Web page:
In this week’s basketball coaching conversation, newly named University of Memphis Tigers assistant coach Cody Toppert joins the podcast to discuss player development and the implementation of analytics into building an offense.
Last year, Cody served as the Director of Player Development for the Phoenix Suns. In that role he created and managed the development plans for Phoenix Suns players. Cody also served as staff liaison to the analytics department, assisting with the creation and implementation of the Suns pre and post game analytics packets under Head Coach Igor Kokoskov.
Cody has G-League experience as a head coach of the Northern Arizona Suns, and as an assistant coach by the Rio Grande Valley Vipers. He was promoted to an assistant coaching position with the Phoenix Suns after one season with Northern Arizona.
Previously Cody spent time as the Director of Basketball Development and coach for ELEV|8 Sports Institute in Delray Beach, Fla., where during the offseason he also trained players preparing for the NBA Pre Draft and international play.
“As an offensive player we have to find that solution to avoid allowing them [the defense] to challenge with verticality but also maintain our balance and give us the best chance to finish.”
“With a lot of guys, the rim rate tends to be low. With a lot of guys, they tend to get paint shots – which typically end up being floaters – they’ll shoot those floaters to avoid getting all the way into the defense because they don’t have a solution to finish closer to the rim around length.”
“We want to assault the paint. We want rim, we’ll settle for paint. And from there we’ve got to have finishing solutions or passing solutions . . that is going to result in us getting a high value shot.”
“While we use a lot of numbers in basketball, basketball is an art not a science . . in any specific situation there’s going to be multiple solutions and there’s going to be multiple ways to find that solution.”
“You’ve got to own your game. You can’t master everything.”
“My philosophy is really two things: one is, it’s form, speed, contact and then a subset within that is: we script it, we read it, we play it. Form/speed/contact meaning we have a finishing package . . and we’ve got to build that . . to make that player feel comfortable using that as a solution.”
“Once we’ve gotten past the scripted segment, now it becomes: read it . . this is where we start putting . . defenders in front of guys.”
“It’s a two and three man game . . once we’ve taken all these solutions and broken them down . . it really becomes how the jigsaw puzzle comes together within our unit . . so what I love is spending a lot of time at the 3-on-3 level.”
“With our big man we’re working on dynamic rolls – when to roll, how to roll . . how do we get out of our screens . . “
“We work up until we’ve gone over at least three reads and now what we do is go to a simulation which is really like a 3-on-3 . . each possession of 3-on-3 is going to result in three shots.”
“You can’t have fear and you can’t have insecurity . . there can’t be fear of a missed shot in a workout or insecurity of how other players would view a missed shot in a workout . . that’s the biggest barrier to guys working on their weak hand.”
“The feedback process has to incorporate the idea that there’s really no wrong answer . . but what are my options.”
“When in doubt, take a bounce, especially at the second level . . great players operate with three speeds . . you usually explode to get by a guy . . in between the first and second level, you don’t just take up space recklessly . .”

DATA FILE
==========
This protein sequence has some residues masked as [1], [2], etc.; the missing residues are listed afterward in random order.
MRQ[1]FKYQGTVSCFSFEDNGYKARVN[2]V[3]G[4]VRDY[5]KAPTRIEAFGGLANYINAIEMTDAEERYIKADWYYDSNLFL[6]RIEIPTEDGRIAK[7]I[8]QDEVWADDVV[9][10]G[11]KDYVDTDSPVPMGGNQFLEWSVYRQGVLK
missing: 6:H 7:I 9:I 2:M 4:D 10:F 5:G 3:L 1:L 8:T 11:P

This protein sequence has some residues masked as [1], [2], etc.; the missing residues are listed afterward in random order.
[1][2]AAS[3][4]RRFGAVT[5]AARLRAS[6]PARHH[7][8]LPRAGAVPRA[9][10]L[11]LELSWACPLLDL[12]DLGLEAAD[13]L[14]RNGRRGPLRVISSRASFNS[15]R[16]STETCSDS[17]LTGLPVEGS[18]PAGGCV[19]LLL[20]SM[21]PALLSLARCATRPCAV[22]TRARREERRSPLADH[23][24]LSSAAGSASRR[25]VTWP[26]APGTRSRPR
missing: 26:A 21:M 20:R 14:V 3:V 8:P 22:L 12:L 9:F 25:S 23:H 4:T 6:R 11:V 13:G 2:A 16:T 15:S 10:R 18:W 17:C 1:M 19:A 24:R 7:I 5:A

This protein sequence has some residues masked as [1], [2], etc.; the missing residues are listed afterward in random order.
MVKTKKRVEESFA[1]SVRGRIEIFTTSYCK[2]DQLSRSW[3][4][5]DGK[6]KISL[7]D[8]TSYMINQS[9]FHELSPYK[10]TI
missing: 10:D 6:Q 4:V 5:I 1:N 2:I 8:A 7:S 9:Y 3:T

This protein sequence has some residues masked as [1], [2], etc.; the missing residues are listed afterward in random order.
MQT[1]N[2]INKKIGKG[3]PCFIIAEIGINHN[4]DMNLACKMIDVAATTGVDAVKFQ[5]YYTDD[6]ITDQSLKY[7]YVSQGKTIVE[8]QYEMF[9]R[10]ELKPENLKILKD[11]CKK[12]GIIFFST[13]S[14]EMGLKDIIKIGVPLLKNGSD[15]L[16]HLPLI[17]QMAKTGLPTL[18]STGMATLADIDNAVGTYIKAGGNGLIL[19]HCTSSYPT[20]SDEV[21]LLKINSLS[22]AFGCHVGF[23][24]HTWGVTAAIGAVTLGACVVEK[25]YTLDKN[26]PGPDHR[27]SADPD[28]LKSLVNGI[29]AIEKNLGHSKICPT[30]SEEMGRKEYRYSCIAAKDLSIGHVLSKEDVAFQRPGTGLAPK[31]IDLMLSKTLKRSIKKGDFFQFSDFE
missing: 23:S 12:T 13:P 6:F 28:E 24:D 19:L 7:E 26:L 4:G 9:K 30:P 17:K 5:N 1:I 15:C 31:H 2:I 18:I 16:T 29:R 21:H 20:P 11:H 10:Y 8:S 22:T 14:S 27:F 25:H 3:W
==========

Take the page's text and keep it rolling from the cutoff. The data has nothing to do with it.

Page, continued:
“Within practice it becomes about understanding . . keeping track of, filming and recording practice sessions, and charting success rates . . If it’s a ‘makes’ drill how many attempts did it take, if it’s an ‘attempts’ drill how many makes did we get.”
“There’s not one, single team in the NBA that shoots and scores at an offensive efficiency rating that is higher the longer they have the ball.”
“You can’t just say you want to play fast, you’ve got to give these guys a way to play fast.”
“It’s difficult to play fast if you’re going to ask your big man to rebound the ball defensively and then get ahead of the ball offensively.”
“The more we develop our players to have all around games, the more we can trust that it’s not just the point guard [who can push the basketball] . . we need to fill spots on the floor as quickly as possible, we have to try to break the paint as early and quickly as possible . . “
“The big thing on any hand-off, dribble hand-off, ball screen or dribble pitch is our desire to you can get two to commit to the ball. And the only way two don’t have to commit to the ball is if we allow a guy to go under.”
Selected Links from the Podcast:
1:00 – First to Consider to Build Player’s Development Plan
3:00 – Things to do to increase player’s ability to finish at the rim
5:00 – “They Don’t get There”
6:45 – Dance Game
8:40 – Own Your Game
10:00 – Improving One Foot Finish
12:00 – “Script It. Read it. Play it.”
14:30 – Ratio Philosophy
15:48 – Simulations
19:00 – Things to Foster Creativity
22:12 – Feedback
25:40 – Analytics on Off The Pass and Off Decisions
27:30 – Quantified Shooter Impact
28:30 – When in Doubt, Take A Bounce
30:30 – Concept of Game Speed
32:30 – Rhythm Related to Skill Execution
34:30 – Things Coach Do to Notice the Progress
36:00 – Developing Players
38:00 – Asking Players Questions for their Development
42:34 – Analytics in terms of Building an Offense
44:30 – Number of Passes Leading to Better Percentage of Shots
48:31 – Rebound the Ball Defensively and Get in the Ball Offensively
50:00 – Rim Run
52:30 – Point Guard Push
54:30 – Post at the Rim, Trail at the Slot
57:00 – Talking about Spacing
59:00 – Hand-offs vs ball Screens
1:02:00 – Explaining Rerouting
1:03:00 – One Step Advantage
1:04:30 – The Different Dribble Hand Off Ball Screen Dribble Pitch
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